Since defendant submitted this motion, however, the New York Supreme Court has dismissed all but one of plaintiff's state causes of action, that for tortious interference with a business opportunity, in which plaintiff alleges that defendant maliciously induced Lehman Brothers to decline to execute the lease with plaintiff. Walentas v. Lipper, NYLJ, p. 6, col. 3, February 25, 1986 (N.Y. S. Ct.).
As the discussion above indicates, plaintiff has properly asserted in this court a § 1983 claim for deprivation of a liberty interest, based on defendant's dissemination to the public of allegedly false and stigmatizing information about plaintiff in the course of denying him public employment.
While plaintiff could have brought his § 1983 claim in state court, see United States ex rel. Hill v. Johnston, 321 F. Supp. 818 (S.D.N.Y. 1971) (state courts have same duty as federal courts to uphold the Constitution); Judo, Inc. v. Peet, 68 Misc. 2d 281, 326 N.Y.S.2d 441 (N.Y. Civ. Ct. 1971), he chose instead to proceed with that claim here. I see no reason at this point to abstain from exercising jurisdiction over his claim. See generally, McRedmond v. Wilson, 533 F.2d 757 (2d Cir. 1976) (civil rights actions under § 1983 and its jurisdictional counterpart, 28 U.S.C. § 1343, "imposed the duty upon all levels of the federal judiciary to give due respect to a suitor's choice of a federal forum for the hearing and decision of his federal constitutional claims," quoting Zwickler v. Koota, 389 U.S. 241, 248, 19 L. Ed. 2d 444, 88 S. Ct. 391 (1967)).
In Colorado River Water Conservation District v. United States, 424 U.S. 800, 47 L. Ed. 2d 483, 96 S. Ct. 1236 the Court held that where there are concurrent state and federal proceedings, exceptional circumstances regarding "conservation of judicial resources and comprehensive disposition of litigation" may warrant dismissal of the federal suit. Id., at 817, citing Kerotest Mfg. Co. v. C-O-Two Fire Equipment Co., 342 U.S. 180, 186, 96 L. Ed. 200, 72 S. Ct. 219 (1952); see also Arkwright-Boston Manufacturers Mutual v. City of New York, 762 F.2d 205 (2d Cir. 1985).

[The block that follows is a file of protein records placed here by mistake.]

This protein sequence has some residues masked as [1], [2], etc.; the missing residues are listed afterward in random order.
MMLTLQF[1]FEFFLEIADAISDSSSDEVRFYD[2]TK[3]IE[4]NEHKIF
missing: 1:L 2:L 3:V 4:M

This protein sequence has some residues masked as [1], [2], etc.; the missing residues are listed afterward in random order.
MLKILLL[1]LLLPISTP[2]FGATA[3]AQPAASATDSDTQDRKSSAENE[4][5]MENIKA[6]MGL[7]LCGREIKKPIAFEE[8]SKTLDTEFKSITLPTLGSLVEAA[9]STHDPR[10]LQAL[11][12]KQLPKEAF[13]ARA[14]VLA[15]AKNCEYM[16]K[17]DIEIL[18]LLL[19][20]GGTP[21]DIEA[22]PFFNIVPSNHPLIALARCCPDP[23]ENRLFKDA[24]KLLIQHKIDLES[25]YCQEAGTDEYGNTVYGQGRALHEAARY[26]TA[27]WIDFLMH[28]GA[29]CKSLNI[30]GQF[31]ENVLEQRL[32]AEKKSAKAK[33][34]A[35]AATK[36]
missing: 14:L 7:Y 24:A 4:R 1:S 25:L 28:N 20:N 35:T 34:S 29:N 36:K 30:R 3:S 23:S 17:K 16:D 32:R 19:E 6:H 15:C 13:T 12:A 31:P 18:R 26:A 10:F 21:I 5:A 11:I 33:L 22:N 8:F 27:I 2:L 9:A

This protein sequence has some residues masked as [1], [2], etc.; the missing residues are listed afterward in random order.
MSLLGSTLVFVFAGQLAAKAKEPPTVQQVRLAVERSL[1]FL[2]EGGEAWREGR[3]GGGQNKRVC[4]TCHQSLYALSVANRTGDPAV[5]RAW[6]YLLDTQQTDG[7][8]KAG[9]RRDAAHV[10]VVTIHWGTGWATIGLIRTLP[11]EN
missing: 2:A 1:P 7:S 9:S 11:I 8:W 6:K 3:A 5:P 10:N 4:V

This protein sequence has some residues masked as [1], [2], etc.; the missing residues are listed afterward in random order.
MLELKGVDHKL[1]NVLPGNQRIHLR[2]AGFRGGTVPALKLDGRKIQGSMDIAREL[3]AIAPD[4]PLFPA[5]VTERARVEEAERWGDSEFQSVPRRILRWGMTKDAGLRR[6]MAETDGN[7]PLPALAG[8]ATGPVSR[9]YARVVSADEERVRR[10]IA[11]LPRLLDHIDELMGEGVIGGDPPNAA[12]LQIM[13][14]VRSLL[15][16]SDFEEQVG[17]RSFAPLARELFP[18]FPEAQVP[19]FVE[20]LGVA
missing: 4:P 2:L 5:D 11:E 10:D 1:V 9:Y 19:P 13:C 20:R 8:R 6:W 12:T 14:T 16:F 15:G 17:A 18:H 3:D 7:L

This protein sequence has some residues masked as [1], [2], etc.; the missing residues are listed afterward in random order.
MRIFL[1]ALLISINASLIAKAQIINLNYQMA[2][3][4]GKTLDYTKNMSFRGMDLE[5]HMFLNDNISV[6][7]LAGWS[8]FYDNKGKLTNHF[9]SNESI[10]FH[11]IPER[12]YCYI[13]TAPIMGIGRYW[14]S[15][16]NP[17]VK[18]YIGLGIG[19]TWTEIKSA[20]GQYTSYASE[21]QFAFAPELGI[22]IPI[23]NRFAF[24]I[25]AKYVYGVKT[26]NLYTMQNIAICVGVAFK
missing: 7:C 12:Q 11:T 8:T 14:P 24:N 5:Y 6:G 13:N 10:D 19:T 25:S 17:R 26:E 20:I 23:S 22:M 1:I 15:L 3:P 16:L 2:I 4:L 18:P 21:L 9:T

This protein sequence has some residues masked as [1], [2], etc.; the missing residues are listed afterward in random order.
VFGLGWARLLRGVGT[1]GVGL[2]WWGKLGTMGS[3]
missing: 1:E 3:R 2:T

Here, they do not. Plaintiff's state and federal claims are independent. Although the underlying facts alleged in both proceedings are the same, the facts on which each proceeding will focus will differ. With regard to plaintiff's state claim for tortious interference with his agreement with Lehman Brothers, the testimony and evidence will focus on defendant's role, if any, in delaying plaintiff's application for tax reductions. In this action, the relevant facts will be those surrounding defendant's alleged public defamation of plaintiff and plaintiff's subsequent de-designation. Moreover, plaintiff's federal claim requires an analysis of federal constitutional law, as opposed to the application of state tort law for his state claim. There is thus little possibility of such duplicative litigation as would warrant dismissal of this federal action. See Colorado River, 424 U.S. at 817. I am also mindful of "the virtually unflagging obligation of the federal courts to exercise the jurisdiction given them." Ibid. Abstention from consideration of plaintiff's federal § 1983 claim under these circumstances would be inappropriate.
As a conditional designee with no right to or legitimate expectation of ultimate employment, plaintiff has failed to state a claim under § 1983 for the deprivation of a property interest. He has, however, pleaded a § 1983 claim for deprivation of a liberty interest. Accordingly, defendant's motion to dismiss the complaint is denied.